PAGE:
Balancing ecological and economic realities for life on Earth
ENVIRONMENTALISTS have welcomed the agreement in principle to restrict chemicals that may harm Earth's ozone layer. They see it as a small step toward tackling massive environmental problems that have planetary scale. But the accord reached at the United Nations Environment Program conference in Geneva at the end of April is a very small step indeed when considered in the context of this environmental challenge. The report of the UN World Commission on Environment and Development - coincidentally released while the ozone conference was in session - describes that context. To use the commission's term, it describes a ``new reality'' of life on Earth that humanity has scarcely begun to face.
The report says: ``From space, we see a small and fragile ball dominated not by human activity and edifice but by a pattern of clouds, oceans, greenery, and soils. Humanity's inability to fit its doings into that pattern is changing planetary systems, fundamentally. Many such changes are accompanied by life-threatening hazards. This new reality, from which there is no escape, must be recognized - and managed.''
Learning to exercise such management will be difficult and complex. As the commission notes, ``ecology and economy are becoming ever more interwoven ... into a seamless net of causes and effects.'' Also, as the report observes, ``the industries most heavily reliant on environmental resources and most polluting are growing most rapidly in the developing world, where there is both more urgency for growth and less capacity to minimize damaging side effects.''
The threat to the ozone layer is only one small aspect of that assault. Sunlight creates ozone - a form of oxygen with three atoms per molecule - high in the stratosphere. This ozone then absorbs harmful solar ultraviolet radiation. Chemicals of a class called chlorofluorocarbons (CFCs), which are used as refrigerants and sometimes as spray-can propellants, escape into the atmosphere. When they work their way into the stratosphere, they take part in complex chemical reactions that, among other things, destroy ozone.
Details of what nations will do to limit CFC use have yet to be worked out. But it's already clear that the burden of sacrifice probably falls most heavily on the developing world. Just when many developing countries want to expand their use of refrigeration, they are being asked to curtail their expectations.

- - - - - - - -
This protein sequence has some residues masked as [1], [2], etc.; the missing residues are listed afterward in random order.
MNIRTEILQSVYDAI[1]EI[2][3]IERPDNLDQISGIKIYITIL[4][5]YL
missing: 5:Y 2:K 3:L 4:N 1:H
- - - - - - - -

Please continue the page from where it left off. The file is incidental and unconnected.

This asymmetry of sacrifice will loom even larger as nations face up to the so-called ``greenhouse'' climate-warming effect. Carbon dioxide (CO2) from burning fossil fuels and some other gases, including CFCs, that are accumulating in the atmosphere trap outgoing heat radiation and warm the planet. As detailed during a symposium at an American Chemical Society meeting last month in Denver, the rising concentration of methane in the atmosphere can have as large a warming influence as CO2. While the cause of methane's increase is not fully known, it's linked to population growth and economic development, especially to intensified global agriculture.
As with the threat to the ozone layer, pressure is building to ``do something'' about the greenhouse problem. But any substantial global effort to restrict use of fossil fuels and other activities that release greenhouse gases would ask poorer nations to restrict their economic development. This is why greenhouse effect researcher Stephen H. Schneider of the National Center for Atmospheric Research in Boulder, Colorado says that, while significant, the threat to the ozone layer is far from being the world's most important environmental problem.
He explains: ``The world's most important problem ... is how are we going to get decent economic conditions, living conditions for a billion people without committing the future to an unsustainable environmental or economic regime. This is not an easy job. And it may involve substantial amounts of increased development, which means more pollution. I'm willing to live with that, personally, if it's connected to plans to reduce population growth rates and stabilize in a sustainable way. This involves sort of planetary scale bargaining.''
If the ozone accord is a start toward such bargaining, we can indeed welcome it. But if protecting the ozone layer is considered in isolation as an end in itself, it will be a futile exercise. Whatever good may be done will be lost in a larger environmental collapse. As the UN commission urges, it's time humanity faced up squarely to Earth's ``new reality.''
A Tuesday column. Robert C. Cowen is the Monitor's natural science editor.